Lily Koppel is the author of the new book The Astronaut Wives Club, which focuses on the wives of the early U.S. astronauts, and The Red Leather Diary. She has written for The New York Times and the Daily Beast, among other publications, and she lives in New York City.
Q: Why did you decide to write about the early astronauts' wives?
A: I saw a Life magazine photo of the wives in their skyrocketing beehives, outfitted in their swirling candy-colored Pucci minidresses, and turned to my husband, who is also a writer—and said, “Has a book ever been written about the wives?” It was an interest in the personalities, especially the women. I knew I had to write the book and tell their story. The emotional side of the space race.
Q: Was there anything that particularly surprised you as you researched the book?
A: The wives were like America’s first reality stars, with reporters embedded in their suburban homes. After their husbands became astronauts (and Life magazine bought the rights to the couples’ “personal stories” for half a million dollars), the astronaut families were all thrust into the spotlight.
The wives' mantra throughout the space race was "Happy, proud, and thrilled." On top of dealing with your husband riding a giant stick of dynamite, the women had to worry about how all of America would receive them on television and the cover of magazines.
Q: You write of these women, "As next-door neighbors in the space burbs, they kept each other grounded while their husbands headed to the Moon." What type of community did the wives create, and how did they react to their sudden fame?
A: The women lived in an almost tribal all-female environment— The book’s setting is its own little bubble world, a sparkling, Jetsons-style swath of suburbia, where everybody watched everyone else and no one escaped the gaze of government megacorporation NASA.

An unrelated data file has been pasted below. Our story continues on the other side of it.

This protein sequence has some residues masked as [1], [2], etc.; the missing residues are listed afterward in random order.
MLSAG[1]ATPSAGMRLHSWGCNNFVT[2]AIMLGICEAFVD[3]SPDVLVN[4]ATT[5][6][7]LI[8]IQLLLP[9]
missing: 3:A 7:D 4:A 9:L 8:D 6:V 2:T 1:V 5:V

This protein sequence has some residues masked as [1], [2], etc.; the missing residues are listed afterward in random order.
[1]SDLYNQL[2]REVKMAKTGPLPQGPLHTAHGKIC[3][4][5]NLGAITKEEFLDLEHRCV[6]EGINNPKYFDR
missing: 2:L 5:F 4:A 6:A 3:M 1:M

Togethersville was the collective name for the series of planned communities—Timber Cove, El Lago, Clear Lake, Nassau Bay, and Friendswood—built around NASA’s operations in Houston, where husbands took off for the daily grind, flying their hot T-38 jet trainers to the Cape every Monday morning, and not returning until Friday evening. The mothers were essentially Supermoms—mom and dad, during the week, and the women helped each other out.
Stuck at home with the kids in Togethersville, the wives started getting together for coffee and martini hours. “This is fun. Let’s start doing this on an organized basis,” suggested Susan Borman, and so the Astronaut Wives Club was born: weekly tea and cocktail events and Tupperware-style launch parties.
The Club was founded in 1959 by the Mercury Seven wives when they were informally drafted into a support network by their own Marge Slayton, but it was during the heady days of the Apollo Program that the AWC really took off, with both generations coming together.
The Moon journey put the astronaut wives on a seesaw of emotion as they simultaneously grappled with sexual politics, the new morality, sudden fame and husbands struggling to come back to Earth.
Some women loved the limelight, others (since none of them were trained or prepared for it), felt as if they were, as Marilyn Lovell put it (married to Astronaut Jim Lovell, played by Tom Hanks in Apollo 13), “living inside a goldfish bowl,” or under a cake dome with all eyes upon them from the press and the everyone watching across the country and around the globe.
Q: Is there something today to which you would compare the fascination the country had with the early space program?
A: I think we remain obsessed with space, we just aren't exactly sure what form the journey will take yet.
Q: What are you working on now?
A: I remain dedicated to telling unforgettable, never-before-told stories. Perhaps unusual for a writer who has written two non-fiction books, I love reading the Harry Potters and books like that. One of my books in the near future will be a novel I’ve been dreaming about, and working on, for some time.
Q: Anything else we should know?
A: The wives’ story isn’t all martinis and deviled eggs—it is also the launch of the modern woman.
--Interview with Deborah Kalb